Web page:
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CTL’s New CBX1 Chromebox is a Powerhouse at a Great Price

Chromeboxes are really great desktops for users who have moved their workflow into a web browser, especially at lower prices. You don’t need higher specs inside a Chromebox for it to work well, but it can help.

For those who want a supercharged Chromebox on the cheap, Oregon-based CTL has just the thing for you. Its new Chromebox—the CBX1—has all the high-end parts you could want, at a comparatively low price. You get:

  • 8th Gen Intel Core i7-855U processor
  • 8GB of DDR4 RAM
  • 32GB of SSD storage
  • 802.11AC WiFi 2×2
  • Gigabit Ethernet
  • 2 USB-A 2.0
  • 3 USB-A 3.1 Gen 1
  • 1 USB-C 3.1 Gen 1 with data transfer and video-out
  • 1 HDMI-out
  • Bluetooth 4.2
  • Kensington Lock
  • VESA mount support

Out of the gate this badboy has 32GB of storage, which should be enough for most Chrome OS uses, but it’s rumored the storage will be upgradable. However, we haven’t found anything that explicitly states that, so I wouldn’t recommend buying this ‘Box with the intent of throwing more storage it. 

As for price, CTL is letting this one go for $599. In this case, six-hundred bucks nets you one beast of a box.

Why would you want this?

Chrome devices are great because they don’t need a lot of power to run well, so why buy one with an i7 processor?

One use case is as a Home Theater PC (HTPC). With support for Android applications, users can have easy access to Netflix, Hulu, Plex, and other services with a desktop that’s smaller, quieter and easier to manage than a comparable Windows system.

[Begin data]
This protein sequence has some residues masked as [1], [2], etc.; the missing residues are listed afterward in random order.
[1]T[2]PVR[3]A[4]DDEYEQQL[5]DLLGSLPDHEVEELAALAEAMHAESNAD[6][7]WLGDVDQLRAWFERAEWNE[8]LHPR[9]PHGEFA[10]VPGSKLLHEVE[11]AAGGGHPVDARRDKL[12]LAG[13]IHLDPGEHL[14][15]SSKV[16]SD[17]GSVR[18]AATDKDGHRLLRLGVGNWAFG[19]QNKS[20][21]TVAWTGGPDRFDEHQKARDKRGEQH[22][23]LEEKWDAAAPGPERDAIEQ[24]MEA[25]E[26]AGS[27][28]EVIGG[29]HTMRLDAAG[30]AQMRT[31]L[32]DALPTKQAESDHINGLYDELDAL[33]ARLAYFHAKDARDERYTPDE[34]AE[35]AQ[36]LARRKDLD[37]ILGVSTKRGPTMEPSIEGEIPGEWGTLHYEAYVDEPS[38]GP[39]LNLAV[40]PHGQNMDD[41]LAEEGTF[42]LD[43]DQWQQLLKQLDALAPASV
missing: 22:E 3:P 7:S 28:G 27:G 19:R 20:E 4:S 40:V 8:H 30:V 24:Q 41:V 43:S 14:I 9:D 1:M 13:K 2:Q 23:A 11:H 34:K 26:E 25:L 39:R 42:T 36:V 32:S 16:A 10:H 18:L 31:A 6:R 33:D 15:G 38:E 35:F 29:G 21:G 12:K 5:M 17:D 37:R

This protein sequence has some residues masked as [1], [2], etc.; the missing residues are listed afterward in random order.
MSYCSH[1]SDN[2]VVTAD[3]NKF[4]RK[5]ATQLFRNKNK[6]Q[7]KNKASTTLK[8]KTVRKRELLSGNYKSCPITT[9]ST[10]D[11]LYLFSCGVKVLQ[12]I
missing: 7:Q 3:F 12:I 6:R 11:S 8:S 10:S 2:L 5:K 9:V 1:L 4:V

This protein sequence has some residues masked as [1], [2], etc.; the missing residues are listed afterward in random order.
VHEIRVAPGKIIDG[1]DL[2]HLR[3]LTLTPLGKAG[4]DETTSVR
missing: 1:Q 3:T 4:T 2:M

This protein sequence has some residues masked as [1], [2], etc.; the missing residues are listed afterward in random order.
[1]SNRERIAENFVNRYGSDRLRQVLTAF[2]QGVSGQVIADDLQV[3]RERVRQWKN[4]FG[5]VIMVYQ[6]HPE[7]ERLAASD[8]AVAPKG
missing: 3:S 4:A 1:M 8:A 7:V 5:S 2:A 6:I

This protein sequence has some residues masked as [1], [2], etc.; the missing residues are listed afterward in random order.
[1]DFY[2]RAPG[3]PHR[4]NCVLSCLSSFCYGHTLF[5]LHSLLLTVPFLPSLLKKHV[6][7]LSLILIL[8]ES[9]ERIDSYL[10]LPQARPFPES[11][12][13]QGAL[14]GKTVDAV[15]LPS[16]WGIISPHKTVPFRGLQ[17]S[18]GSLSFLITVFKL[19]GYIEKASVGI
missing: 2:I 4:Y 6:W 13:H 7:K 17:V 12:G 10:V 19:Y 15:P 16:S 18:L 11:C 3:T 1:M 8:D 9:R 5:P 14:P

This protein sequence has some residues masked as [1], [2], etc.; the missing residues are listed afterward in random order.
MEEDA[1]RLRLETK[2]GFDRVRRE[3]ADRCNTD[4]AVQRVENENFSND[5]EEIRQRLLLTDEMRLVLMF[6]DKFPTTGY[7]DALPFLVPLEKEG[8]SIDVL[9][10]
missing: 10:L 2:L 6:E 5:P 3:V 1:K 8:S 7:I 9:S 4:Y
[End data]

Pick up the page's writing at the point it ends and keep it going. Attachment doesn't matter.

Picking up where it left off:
Another good scenario is in the workplace. There are more and more companies that use G Suite for productivity each year, including Hangouts for a video conference system. Getting a consistent video stream takes a lot of work, and if you don’t want users to waste time trying to get back into a video meeting, it’s worth spending more money upfront for a more powerful system.

The CBX1 will also let users install Linux apps out of the box. That’s everything from development environments to local productivity tools, to almost anything else you can imagine. Just like powerful programs on Windows and macOS, the faster these programs can work the better. Users can also install any Linux distribution instead of using Chrome OS, and the extra guts will come in handy there.

Or, maybe you’re just someone who likes using Chrome OS as is. You may use a couple Android or Linux apps, but most of what you do is on the web. Even though you don’t need the extra power, it’s nice to have. You can hold onto more tabs, and the device is just smoother to use. And if you do need extra power in the future, you already have it.

If you’re into the idea, you can nab a CBX1 of your own right here.

via Chrome Unboxed

Tom Westrick Tom Westrick
Tom Westrick is a freelance writer for How-To Geek and its sister sites. He has been poking and prodding at electronics since he was a teenager, and he's been writing about technology since 2014. When he's not writing about technology, Tom is a Tier-1 Help Desk Technician, songwriter, and guitar player. Read Full Bio »